Key proposals The new PRA and FCA consultation proposals concentrate on three key areas:
- Prioritising the things that matter Boards and senior management should prioritise those activities that, if disrupted, would pose a risk to: consumers, the stability of the UK financial sector, or the firm’s safety and soundness. For many firms, this will mean a shift away from thinking about the resilience of individual systems and resources and a shift towards focusing on the important business services that are provided to users.
- Setting clear standards for operational resilience Firms should articulate specific maximum tolerable levels of disruption, including time limits within which the firm will be able to resume the delivery of important business services following severe but plausible disruptions.
- Investing to build resilience Firms should have contingency arrangements in place to enable them to resume the delivery of important business services, taking action in advance to ensure that important business services are able to remain within tolerable levels of disruption in severe but plausible scenarios.
What will this look like in practice? In practice, the new proposals will require firms to take the following key steps:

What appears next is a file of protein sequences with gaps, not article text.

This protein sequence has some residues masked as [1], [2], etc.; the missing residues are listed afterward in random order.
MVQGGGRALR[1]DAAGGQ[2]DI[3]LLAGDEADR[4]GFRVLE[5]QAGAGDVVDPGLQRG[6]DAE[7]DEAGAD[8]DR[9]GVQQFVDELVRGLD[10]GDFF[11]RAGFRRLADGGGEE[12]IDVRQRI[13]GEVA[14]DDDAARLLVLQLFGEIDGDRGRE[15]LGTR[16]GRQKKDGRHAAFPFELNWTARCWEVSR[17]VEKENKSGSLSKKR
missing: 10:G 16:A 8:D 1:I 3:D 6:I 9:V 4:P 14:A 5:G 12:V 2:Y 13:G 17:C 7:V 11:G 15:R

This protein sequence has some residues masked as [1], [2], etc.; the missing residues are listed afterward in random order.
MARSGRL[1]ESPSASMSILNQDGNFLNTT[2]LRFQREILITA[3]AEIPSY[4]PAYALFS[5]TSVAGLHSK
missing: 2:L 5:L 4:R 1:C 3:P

- Identify important business services – Firms should identify important business services and consider the risk that disruption of those services poses to consumers, the firm’s safety and soundness, the stability of the financial sector, and wider market integrity.
- Setting impact tolerances – Firms will be required to set an impact tolerance for each of their important business services. An impact tolerance is defined as the maximum acceptable level of disruption to an important business service. Firms should state their impact tolerances using clear metrics. Firms should set at least one impact tolerance for each important business service they have identified.
- Mapping – Firms will be required to identify and document the necessary people, processes, technology, facilities and information required to deliver each of their important business services. This identification process is referred to as “mapping”. It should include outsourced and third party providers over which the firm may not have direct control.
- Outsourcing – Firms will need to revisit their outsourcing arrangements to ensure they comply with the new requirements. For solo-regulated firms, a focus on outsourcing will be an important part of the “mapping” process, whilst for dual-regulated firms the PRA has proposed an enhanced regulatory framework (accompanied by a new Supervisory Statement) in relation to outsourcing and third party management.